This chapter explores the ways in which the Sydney Latin American Film Festival (SLAFF) contributes to the visibility of Latin American cinema in the Australian context; it focuses on the history of the Festival, on film selection and programming. Given the limited circulation of Latin American films in Australia, and the evident crowd-gathering ability of these film exhibition events, this chapter builds on the hypothesis that the range of experiences and diverse set of agendas that these cultural spaces create are essential to further our understanding of the transnational forces that traverse contemporary “Latin American cinemas.” Furthermore, Film festivals like SLAFF are fascinating cases to explore how responses/appropriations/interpretations of both cultural differences and individual and collective agency are deliberately exalted.
Fernanda Peñaloza

Comparative Readings


Chapter 10. Days of the Dead: Australian Encounters with Violence in Contemporary Mexico

In late November 2015, two Australians were murdered while travelling in Mexico. Australia’s connections to violence in Latin America have previously been dominated by the physical presence of refugees from military dictatorships, as well as solidarity between anti-imperialist groups opposed to the United States’ policies in the continent. The killing of the Australian tourists suggested a newfound emotional proximity and connectedness to the violence experienced in parts of Mexico. Paradoxically, just weeks prior to the killing of the two men, cities around Australia had enthusiastically celebrated the Day of the Dead with street parties, food and music festivals. This chapter argues that contemporary Australian attitudes to violence in Mexico differ from previous connections with human rights abuses in Latin America. Without significant personal connections, encounters with violence in the contemporary period focus on the place and performance of the act. Media reports interact with a tourist gaze as sites are transformed by the transgressive nature of the violence. The chapter explores synergies between the encounters with death to discuss the transformative potential of violence to challenge abuse and generate affinity. It suggests the potential for these emotional connections to challenge how refugees’ experience of violence is silenced in Australia.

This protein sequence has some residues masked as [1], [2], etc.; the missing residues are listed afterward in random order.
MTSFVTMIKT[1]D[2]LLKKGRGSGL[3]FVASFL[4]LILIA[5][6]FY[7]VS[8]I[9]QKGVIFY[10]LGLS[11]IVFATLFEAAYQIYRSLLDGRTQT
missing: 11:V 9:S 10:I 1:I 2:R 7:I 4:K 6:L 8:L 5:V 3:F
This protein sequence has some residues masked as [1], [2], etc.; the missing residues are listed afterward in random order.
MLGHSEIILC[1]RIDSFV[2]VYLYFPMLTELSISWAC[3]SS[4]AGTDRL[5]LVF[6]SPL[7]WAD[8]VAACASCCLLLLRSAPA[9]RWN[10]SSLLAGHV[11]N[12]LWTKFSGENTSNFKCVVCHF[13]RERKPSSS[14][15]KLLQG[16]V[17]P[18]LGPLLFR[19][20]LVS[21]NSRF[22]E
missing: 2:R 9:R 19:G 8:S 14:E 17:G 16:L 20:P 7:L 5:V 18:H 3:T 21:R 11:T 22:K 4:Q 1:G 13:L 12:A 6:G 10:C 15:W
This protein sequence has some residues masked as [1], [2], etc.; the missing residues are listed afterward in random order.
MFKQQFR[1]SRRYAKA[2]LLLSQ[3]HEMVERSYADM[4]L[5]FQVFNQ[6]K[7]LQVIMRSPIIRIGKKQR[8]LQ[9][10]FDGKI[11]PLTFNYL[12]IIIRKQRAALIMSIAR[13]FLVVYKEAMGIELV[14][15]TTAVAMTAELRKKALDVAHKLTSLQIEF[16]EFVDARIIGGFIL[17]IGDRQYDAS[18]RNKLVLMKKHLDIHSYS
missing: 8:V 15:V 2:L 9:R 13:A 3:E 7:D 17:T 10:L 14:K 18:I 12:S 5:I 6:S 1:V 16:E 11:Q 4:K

Robert Mason

Chapter 11. Remembering Obedience and Dissent: Democratic Citizenship and Memorials to State Violence in Australia and Argentina

Memorials to state violence can be read as cultural ledgers of what constitutes legitimate citizenship practice and acceptable citizen–state relations. This chapter explores the significance of Argentinian and Australian memorials for understanding how past political action shapes a horizon of political possibility. First, it examines how ANZAC memorials celebrate empire, obedience and the status quo. ANZAC exists in a field of other memorials and cultural texts in Australia that negate politics and possibility for emancipation. Next, it discusses several Argentinian memorials that reflect the diversity of Argentina’s politics of memory. While questions of popular complicity in the state violence of the 1970s have yet to be memorialized, Argentine memorials nonetheless recognize the legitimacy of dissent as a basis of democratic citizenship. Drawing out the significance of the comparison by discussing memorials in relation to theories of citizen agency, this chapter problematizes the northwest-centric view of democracy as end, and reveals the importance of remembering challenges to power as a basis for ongoing democratization. Based on a comparison of memorials in relation to theories of democratic citizenship, the chapter contends that Australia’s political subjectivity is amenable to dedemocratization while Argentina’s reflects the possibility of open-ended democratization.
Robin Rodd